The thermal treatment of mites is something which has intrigued me in the past, but not having thought about this for several months it came as a complete surprise to me this morning when I woke up with what I believe may possibly be a novel idea ... [need to be careful here, as very few ideas in beekeeping are truly original ]

The thermal treatment of mites is basically a very sound proposition - there have been several papers published demonstrating that this technique does indeed work, and very effectively - BUT - the big turn-off for me has been the several hours required, especially as only one hive at a time is usually treated - unless you happen to have very deep pockets in order to treat several hives simultaneously, as each thermal kit is expensive. There's also the issue of raising the temperature to a level above that which the bees normally maintain, and so during treatment you're working against the bees as they try to cool the area being heated.

I'm an advocate of Vapourised Oxalic Acid which targets phoretic mites very effectively - claims of a 97% kill rate have been made - but VOA cannot make contact with those mites protected behind sealed wax cappings. Indeed, I often wonder whether the remaining 3% are simply those mites which have emerged from behind their protective wax shields between the application and it's measurement ?
As we know, VOA is at it's most effective when applied in mid-Winter, during which time the colony is either broodless or has only token brood, and that in contrast a sequence of 4-5 treatments are required in mid-season precisely in order to catch newly-emerged phoretic mites.

The idea which occurred to me this morning was - "why not conduct BOTH treatments at the same time during mid-season ?". 'Mid-season' here meaning most probably late August - but if needs be could be performed at any time.

By BOTH treatments, what I mean is to make several colonies broodless, thus maintaining the susceptibility of phoretic mites to VOA as happens during mid-winter, whilst placing the removed brood combs into a purpose-made cabinet in order for them to undergo thermal treatment.

What I envisage is a highly insulated (and sealed) thermal cabinet, housing (say) five colonies-worth of brood frames, with the frames spaced apart and mounted within skeleton cassettes which are then lowered into the box. The box itself having a 500W or so heater with multiple fans to ensure a uniform heat distribution. The heater would be controlled by a precision PI controller, with an additional over-temperature thermostat fitted for safety. In addition there would be a facility to provide high humidity - somewhere around 70%. All of this is very DIY do-able, and at a very modest cost when compared with commercially-manufactured equipment.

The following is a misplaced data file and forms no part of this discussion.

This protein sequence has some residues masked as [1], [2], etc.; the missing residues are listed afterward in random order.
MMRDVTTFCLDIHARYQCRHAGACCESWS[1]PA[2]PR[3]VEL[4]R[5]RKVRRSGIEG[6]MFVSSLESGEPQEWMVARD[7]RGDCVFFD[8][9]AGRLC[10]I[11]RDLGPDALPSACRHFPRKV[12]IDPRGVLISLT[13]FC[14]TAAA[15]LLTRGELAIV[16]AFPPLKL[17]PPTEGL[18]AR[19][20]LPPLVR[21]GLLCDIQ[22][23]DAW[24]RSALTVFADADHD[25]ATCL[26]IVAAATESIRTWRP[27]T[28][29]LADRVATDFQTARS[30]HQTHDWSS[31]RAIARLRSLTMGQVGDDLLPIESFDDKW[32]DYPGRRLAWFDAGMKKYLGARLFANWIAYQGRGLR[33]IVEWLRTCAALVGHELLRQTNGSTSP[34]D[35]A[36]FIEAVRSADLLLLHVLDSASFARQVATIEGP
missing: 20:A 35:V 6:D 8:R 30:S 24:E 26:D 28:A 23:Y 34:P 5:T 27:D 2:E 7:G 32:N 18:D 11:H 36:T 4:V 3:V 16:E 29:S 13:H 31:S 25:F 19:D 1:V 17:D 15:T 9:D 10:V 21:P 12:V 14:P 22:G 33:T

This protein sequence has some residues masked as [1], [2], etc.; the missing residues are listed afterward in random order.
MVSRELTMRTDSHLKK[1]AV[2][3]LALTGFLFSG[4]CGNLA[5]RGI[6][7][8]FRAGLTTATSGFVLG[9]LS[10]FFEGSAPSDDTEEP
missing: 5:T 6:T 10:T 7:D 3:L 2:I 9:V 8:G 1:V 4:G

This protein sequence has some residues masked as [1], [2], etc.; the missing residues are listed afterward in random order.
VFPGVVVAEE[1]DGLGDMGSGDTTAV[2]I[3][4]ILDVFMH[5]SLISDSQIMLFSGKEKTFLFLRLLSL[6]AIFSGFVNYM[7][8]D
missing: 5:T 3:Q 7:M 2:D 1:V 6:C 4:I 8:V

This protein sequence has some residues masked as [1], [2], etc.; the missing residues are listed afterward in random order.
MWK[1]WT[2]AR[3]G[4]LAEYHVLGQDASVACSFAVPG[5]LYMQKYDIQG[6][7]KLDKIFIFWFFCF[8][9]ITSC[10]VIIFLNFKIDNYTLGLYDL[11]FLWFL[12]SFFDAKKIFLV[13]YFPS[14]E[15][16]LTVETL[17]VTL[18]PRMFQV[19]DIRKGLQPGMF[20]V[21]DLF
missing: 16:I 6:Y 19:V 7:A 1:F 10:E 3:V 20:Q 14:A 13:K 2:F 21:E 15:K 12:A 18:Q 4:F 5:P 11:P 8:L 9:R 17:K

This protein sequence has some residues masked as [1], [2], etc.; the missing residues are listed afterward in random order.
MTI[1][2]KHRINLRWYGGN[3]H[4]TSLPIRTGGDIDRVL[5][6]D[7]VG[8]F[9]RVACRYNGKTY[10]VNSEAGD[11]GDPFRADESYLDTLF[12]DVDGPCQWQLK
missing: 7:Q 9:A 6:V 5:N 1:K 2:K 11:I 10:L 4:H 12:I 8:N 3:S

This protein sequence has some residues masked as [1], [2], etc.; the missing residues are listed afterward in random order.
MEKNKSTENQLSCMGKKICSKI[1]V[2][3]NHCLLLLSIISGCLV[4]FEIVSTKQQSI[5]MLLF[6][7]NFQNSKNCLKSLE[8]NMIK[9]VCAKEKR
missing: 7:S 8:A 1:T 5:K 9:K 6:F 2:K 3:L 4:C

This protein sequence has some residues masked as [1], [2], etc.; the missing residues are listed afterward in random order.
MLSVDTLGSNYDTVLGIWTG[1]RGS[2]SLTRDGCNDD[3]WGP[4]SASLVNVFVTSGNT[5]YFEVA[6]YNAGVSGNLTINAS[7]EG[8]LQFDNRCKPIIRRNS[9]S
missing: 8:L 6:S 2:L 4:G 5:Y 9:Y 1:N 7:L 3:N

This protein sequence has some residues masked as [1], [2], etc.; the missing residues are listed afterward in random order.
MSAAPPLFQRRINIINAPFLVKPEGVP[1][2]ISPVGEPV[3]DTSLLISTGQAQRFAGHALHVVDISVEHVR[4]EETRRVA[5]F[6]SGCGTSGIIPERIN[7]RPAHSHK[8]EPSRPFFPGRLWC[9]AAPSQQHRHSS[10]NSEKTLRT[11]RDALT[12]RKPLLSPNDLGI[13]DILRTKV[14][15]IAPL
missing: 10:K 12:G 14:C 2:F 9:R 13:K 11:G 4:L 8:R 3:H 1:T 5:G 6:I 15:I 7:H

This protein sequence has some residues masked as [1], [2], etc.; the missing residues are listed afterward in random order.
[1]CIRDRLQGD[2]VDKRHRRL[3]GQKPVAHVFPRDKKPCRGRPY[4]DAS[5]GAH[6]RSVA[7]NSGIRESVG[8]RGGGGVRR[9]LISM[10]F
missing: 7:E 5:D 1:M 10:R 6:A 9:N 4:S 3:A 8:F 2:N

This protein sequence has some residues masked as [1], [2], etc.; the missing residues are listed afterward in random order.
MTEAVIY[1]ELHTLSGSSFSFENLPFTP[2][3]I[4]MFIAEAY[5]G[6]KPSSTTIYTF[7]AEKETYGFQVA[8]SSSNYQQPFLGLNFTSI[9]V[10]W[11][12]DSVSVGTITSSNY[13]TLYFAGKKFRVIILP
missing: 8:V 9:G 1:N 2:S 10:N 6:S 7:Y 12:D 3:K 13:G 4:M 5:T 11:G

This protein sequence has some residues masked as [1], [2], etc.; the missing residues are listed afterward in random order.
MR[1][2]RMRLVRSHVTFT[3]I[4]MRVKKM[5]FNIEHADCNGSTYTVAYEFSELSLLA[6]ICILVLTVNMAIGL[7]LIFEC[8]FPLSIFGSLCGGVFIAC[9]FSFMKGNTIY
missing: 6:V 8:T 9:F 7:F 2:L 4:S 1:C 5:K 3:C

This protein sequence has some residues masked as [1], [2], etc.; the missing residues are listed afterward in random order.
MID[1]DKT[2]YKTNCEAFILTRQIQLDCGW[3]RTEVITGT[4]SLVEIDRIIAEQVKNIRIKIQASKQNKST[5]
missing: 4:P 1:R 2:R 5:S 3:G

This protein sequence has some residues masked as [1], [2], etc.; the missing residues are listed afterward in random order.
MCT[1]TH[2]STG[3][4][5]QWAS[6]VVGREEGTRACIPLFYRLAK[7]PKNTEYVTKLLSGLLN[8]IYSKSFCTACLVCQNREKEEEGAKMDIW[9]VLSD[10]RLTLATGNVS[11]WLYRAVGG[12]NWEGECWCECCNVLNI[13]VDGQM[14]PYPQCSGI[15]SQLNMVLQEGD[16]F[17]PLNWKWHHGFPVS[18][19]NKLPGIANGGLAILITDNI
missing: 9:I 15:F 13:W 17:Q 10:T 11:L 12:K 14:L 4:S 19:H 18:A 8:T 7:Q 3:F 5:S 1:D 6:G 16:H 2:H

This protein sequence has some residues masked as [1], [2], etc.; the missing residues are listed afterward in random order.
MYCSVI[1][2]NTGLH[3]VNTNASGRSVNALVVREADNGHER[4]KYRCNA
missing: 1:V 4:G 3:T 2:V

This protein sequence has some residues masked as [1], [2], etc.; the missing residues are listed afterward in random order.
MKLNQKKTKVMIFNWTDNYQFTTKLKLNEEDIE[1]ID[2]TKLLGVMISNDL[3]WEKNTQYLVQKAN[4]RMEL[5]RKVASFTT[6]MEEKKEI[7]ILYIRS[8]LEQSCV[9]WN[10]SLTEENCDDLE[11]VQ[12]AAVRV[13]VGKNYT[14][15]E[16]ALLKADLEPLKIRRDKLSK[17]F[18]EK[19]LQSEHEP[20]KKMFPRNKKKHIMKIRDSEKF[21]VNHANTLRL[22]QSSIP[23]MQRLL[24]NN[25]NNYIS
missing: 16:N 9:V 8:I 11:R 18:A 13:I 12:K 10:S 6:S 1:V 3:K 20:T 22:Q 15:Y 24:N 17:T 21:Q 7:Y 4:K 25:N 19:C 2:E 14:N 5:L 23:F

Without the bees being present, and with a fully sealed cabinet, I would anticipate a fast rise-time to set-point, with the only delay being that time required for the heat of the air to penetrate the wax combs. 2 hrs should be adequate for a saturated heat penetration, and it might even be possible to reduce this somewhat. But whatever time period is actually required to 'cook' the mites, this could productively be spent VOA-ing those five hives, such that immediately after treatment the brood combs could be returned, and (say) another five hives then be treated in exactly the same way.

Obvious negatives are the workload involved in dismantling hives (with tall stacks a sequence of 4-5 doses of VOA would be far more appropriate), as well as the shaking-off of bees. Also, there would then exist within the apiary a piece of kit which only gets to be used once a year.

Moving on to positives, I find the idea of treating the whole apiary for mites during the season - to be completely 'done and dusted' as it were, in one single day - to be particularly compelling, with the additional single application of VOA during mid-winter being all that would then be required for a complete resolution of the mite issue - that is, until a much better long-term solution is found.
The building of a suitable Thermal Cabinet is very DIY-able and affordable, and the (say) two-hour period involved in thermal treatment would lend itself very nicely to the use of the somewhat slower Varrox-style vapouriser wands.

As already commented, I doubt that this idea will appeal to those with very tall hive stacks, where the workload of dismantling them would be prohibitive - but - for those with single box hives, perhaps with one or two supers, or those with Long Hives and their derivatives - this dual mite-treatment protocol could appear attractive.

Comments ?

LJ